There are roughly 445,000 registered voters in the district with the breakddown of 20% Asian, 11% Hispanic and the rest is lumped into a voting demographic of non-Asian, non-Latino and non-Black.  Vietnamese-American voters make up about 6% of the total and they will likely play a significant role in the primary because of the  divided votes among the large number of candidates.  

The 2024 March  primary will determine which top two candidates will advance to the general election regardless of party's affiliation.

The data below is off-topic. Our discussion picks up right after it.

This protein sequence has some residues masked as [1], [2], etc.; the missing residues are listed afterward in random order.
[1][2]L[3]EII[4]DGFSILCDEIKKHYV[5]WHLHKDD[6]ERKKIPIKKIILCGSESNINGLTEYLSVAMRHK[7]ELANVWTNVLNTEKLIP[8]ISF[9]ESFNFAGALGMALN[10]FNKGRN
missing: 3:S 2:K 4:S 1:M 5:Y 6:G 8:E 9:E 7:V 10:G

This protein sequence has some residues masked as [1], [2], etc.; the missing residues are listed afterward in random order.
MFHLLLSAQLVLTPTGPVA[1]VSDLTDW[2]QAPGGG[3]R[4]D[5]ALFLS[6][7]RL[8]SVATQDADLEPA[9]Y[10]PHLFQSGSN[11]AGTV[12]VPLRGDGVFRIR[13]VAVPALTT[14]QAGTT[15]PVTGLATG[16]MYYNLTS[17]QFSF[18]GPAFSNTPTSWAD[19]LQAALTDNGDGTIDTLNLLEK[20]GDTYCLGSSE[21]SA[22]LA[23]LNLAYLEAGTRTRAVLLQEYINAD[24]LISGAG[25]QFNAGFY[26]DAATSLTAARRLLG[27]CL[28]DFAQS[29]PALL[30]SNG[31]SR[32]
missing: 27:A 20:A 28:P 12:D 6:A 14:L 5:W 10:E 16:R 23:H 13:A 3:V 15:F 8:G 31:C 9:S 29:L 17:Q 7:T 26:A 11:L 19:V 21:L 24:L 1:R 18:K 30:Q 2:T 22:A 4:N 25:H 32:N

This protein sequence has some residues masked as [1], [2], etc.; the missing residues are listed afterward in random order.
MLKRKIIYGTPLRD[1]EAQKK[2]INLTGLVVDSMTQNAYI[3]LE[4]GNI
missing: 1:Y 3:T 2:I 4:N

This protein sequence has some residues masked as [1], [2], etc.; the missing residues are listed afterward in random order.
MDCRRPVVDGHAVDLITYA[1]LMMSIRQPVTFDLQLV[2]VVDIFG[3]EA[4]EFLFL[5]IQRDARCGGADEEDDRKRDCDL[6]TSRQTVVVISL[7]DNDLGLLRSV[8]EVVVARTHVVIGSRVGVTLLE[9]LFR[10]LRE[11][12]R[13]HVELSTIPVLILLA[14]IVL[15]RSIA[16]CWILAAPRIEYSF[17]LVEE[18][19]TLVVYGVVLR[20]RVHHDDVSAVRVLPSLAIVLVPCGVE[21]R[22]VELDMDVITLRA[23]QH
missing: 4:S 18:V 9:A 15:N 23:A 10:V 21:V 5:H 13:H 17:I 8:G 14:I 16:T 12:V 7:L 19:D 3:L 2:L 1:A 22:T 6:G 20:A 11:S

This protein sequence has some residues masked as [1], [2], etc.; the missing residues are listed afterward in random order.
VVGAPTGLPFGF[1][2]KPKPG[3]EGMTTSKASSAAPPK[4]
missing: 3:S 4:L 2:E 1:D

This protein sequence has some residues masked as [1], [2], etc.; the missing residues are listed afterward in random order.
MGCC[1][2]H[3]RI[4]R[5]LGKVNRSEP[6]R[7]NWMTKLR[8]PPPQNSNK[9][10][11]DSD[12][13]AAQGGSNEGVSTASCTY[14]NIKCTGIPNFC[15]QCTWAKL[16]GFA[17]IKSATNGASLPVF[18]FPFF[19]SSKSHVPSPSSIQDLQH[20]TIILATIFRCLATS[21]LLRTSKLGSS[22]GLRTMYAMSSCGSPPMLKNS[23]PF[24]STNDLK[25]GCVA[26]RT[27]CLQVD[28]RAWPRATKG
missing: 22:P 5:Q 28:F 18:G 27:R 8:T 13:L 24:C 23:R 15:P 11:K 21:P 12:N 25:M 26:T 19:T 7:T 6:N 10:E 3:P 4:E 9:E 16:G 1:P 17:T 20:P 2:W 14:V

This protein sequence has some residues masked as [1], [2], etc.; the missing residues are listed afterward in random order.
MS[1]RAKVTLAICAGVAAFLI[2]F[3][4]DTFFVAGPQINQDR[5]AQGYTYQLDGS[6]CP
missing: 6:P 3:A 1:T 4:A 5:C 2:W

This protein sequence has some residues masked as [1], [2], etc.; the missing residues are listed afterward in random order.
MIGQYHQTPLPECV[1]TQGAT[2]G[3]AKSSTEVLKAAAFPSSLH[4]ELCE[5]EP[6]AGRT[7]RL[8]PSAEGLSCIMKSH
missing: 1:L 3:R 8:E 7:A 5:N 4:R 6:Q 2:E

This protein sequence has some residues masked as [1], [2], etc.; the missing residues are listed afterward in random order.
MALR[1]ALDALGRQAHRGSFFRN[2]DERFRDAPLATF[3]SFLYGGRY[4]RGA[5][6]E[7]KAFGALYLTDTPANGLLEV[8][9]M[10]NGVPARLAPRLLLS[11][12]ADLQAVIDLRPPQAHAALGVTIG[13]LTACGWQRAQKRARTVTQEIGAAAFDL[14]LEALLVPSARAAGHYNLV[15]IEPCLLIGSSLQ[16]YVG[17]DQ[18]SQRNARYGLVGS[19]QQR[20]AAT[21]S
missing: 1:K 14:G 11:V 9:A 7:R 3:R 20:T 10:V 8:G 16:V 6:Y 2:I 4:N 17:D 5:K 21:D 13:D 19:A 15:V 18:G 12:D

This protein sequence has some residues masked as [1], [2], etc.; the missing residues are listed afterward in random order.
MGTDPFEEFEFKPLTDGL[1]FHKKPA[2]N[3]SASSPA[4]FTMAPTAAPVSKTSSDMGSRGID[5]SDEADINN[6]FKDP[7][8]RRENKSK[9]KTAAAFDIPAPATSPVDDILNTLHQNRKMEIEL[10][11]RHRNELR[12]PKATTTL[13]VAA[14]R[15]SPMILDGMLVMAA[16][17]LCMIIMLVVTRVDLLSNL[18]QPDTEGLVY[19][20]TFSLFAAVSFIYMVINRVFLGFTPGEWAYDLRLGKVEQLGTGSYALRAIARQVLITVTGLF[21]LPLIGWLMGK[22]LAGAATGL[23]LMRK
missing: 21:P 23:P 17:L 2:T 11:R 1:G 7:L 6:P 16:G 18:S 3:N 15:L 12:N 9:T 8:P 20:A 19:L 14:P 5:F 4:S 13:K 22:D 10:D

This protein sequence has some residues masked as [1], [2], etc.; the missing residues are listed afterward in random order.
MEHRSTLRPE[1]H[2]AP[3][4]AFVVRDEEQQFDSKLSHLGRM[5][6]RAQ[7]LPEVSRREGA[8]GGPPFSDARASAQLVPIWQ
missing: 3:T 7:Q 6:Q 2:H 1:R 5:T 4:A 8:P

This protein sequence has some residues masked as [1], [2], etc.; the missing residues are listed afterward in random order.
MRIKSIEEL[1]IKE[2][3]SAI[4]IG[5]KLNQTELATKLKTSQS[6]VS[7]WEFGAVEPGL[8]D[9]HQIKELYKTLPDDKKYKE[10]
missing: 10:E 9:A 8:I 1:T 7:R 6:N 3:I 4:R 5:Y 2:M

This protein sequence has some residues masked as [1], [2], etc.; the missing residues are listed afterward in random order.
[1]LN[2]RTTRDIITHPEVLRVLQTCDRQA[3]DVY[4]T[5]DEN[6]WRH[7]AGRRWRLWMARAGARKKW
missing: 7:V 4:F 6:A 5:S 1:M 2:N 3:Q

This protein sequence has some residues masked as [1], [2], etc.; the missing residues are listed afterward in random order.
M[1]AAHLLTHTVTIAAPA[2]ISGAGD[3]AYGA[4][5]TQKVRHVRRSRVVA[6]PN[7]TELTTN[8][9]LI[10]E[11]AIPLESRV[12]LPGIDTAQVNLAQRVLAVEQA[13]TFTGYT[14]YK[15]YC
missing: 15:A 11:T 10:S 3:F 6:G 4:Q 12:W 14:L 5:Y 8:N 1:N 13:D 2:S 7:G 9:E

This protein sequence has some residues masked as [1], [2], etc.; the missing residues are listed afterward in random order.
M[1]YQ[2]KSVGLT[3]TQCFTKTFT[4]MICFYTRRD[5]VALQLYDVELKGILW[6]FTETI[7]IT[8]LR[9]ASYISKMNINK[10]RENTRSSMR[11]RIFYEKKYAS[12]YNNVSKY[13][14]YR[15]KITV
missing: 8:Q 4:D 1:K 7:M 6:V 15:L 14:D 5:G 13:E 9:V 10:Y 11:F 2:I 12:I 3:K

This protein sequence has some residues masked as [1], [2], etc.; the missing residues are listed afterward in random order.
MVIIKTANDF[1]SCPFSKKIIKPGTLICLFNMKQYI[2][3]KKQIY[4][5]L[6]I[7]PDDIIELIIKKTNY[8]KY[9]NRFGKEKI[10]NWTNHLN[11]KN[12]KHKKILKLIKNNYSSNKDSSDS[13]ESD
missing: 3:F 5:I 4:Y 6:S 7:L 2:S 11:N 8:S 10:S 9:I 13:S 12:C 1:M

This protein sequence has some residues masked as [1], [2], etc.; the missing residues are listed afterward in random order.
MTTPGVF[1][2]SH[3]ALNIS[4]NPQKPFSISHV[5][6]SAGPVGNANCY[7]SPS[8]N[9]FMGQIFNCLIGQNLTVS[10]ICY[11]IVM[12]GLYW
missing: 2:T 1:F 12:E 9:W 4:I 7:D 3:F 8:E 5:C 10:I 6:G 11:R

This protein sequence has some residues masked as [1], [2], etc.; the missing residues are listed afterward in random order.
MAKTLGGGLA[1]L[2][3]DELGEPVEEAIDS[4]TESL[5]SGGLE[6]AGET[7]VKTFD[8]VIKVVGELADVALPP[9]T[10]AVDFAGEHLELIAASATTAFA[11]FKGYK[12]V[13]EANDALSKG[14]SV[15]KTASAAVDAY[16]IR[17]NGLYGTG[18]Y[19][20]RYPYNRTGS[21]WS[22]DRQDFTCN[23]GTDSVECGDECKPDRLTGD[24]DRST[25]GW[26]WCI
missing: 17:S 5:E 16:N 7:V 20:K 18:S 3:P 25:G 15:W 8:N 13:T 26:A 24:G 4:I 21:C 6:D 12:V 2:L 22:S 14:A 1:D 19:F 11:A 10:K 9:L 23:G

Currently, due to just 7 weeks before the absentee ballot is available,  the three leading candidates with the most name recognition, connection and fundraising networks are Sam Liccardo, Evan Low and Joe Simitian. 

Sam Liccardo, 53, is the favorite to be in the runoff by virtual of being the former mayor of San Jose and roughly a third of the registered voters in the district live in San Jose.  His name recognition in the Vietnamese-American community is high and San Jose voters historically will vote  for San Jose candidates.  Within weeks of announcement, he has raised over $900,000.  His tenure as mayor is controversial with the city being fined heavily for non-compliance with transparency and open government rules and the spiral escalation of the homeless crisis.